Cathay Pacific made “significant progress” in recovering passenger travel demand in 2023 – with passenger traffic sharply improving from the previous year’s lower base – even as it acknowledged its “ongoing” operational challenges. 

In traffic results for the full year, the Hong Kong-based carrier reported a six-fold jump in passenger volume to nearly 18 million in 2023, its first year of operations since pandemic border restrictions eased. 


Source: Alfred Chua/FlightGlobal

Cathay improved its 2023 traffic, even as it encountered operational issues during the year-end

Full-year traffic grew about four-fold year on year, with the sharpest increase seen in Northeast and Southeast Asia. Meanwhile, Cathay saw capacity grow by more than three times, leading to a 12.1 percentage point increase in passenger load factor to 85.7%. 

For December, Cathay carried over 1.7 million passengers, about twice the number compared to the year-ago period. Traffic grew 89% year on year, outpaced by a 94% rise in capacity. 

Cathay chief customer and commercial officer Lavinia Lau says the airline saw “overwhelming demand” for short-haul travel during December, pointing out that Japan and Southeast Asia were “especially popular”.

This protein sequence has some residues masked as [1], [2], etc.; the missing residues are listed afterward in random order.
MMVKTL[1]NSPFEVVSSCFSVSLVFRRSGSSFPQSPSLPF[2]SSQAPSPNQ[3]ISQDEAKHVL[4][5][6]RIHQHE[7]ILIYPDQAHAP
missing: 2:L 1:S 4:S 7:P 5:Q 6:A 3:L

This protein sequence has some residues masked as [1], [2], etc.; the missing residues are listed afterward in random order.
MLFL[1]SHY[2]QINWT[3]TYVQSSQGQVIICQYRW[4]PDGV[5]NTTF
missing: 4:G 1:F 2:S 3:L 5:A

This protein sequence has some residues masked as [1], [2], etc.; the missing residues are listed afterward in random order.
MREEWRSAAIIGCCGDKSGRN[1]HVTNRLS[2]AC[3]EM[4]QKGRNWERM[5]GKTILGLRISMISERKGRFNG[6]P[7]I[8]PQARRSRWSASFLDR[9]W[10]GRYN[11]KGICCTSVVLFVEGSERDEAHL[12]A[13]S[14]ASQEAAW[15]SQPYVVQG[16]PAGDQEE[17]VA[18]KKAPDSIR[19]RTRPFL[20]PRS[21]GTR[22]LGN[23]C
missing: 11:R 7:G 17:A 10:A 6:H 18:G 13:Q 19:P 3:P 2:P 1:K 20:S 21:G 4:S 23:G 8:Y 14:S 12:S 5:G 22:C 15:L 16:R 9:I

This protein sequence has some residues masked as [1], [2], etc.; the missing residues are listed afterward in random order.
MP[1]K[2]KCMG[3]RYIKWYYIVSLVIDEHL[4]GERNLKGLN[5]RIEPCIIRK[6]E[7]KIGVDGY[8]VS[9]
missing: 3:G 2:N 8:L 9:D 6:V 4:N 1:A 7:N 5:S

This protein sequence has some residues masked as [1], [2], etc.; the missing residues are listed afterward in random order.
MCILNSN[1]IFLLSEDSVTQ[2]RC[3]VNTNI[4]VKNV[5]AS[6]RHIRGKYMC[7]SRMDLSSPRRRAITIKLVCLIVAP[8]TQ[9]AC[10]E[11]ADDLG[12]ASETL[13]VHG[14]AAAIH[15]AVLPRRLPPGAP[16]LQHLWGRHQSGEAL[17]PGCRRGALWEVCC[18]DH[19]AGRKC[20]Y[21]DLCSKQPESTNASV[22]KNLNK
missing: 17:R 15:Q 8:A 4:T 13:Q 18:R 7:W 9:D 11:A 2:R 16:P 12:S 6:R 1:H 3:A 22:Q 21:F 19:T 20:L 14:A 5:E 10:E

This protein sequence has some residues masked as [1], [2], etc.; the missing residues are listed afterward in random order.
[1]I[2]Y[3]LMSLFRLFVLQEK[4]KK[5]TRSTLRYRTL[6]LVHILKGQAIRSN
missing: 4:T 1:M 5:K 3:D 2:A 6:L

“We [also] saw good demand for travel from the United States and the Southwest Pacific in the first half of December. The demand for travel from the United Kingdom was particularly strong as it coincided with the peak period for international students returning to Hong Kong,” Lau adds. 

However, Cathay does not mention the operational snags it encountered over the Christmas and New Year period, which saw it abruptly cancel up to 40 flights a day. 

It initially blamed a “higher than expected” pilot absence from “seasonal illness” for the sudden cancellations, but days later conceded it had “underestimated” the number of reserve pilots needed over the year-end period. 

The manpower crunch has led the airline to extend cancellations through February, with up to 12 flights a day suspended. It has come under scrutiny from the city’s government, which called the airline out for its operational issues.

Cathay has since launched a probe – led by chief operations and service delivery officer Alex McGowan – to resolve the issues that led to the spate of operational snags. 

In its latest traffic results, Cathay would only acknowledge the challenges it faced. Says Lau: “Despite the ongoing challenges that are affecting the entire global aviation industry, we are prepared to face them, as always, with determination.”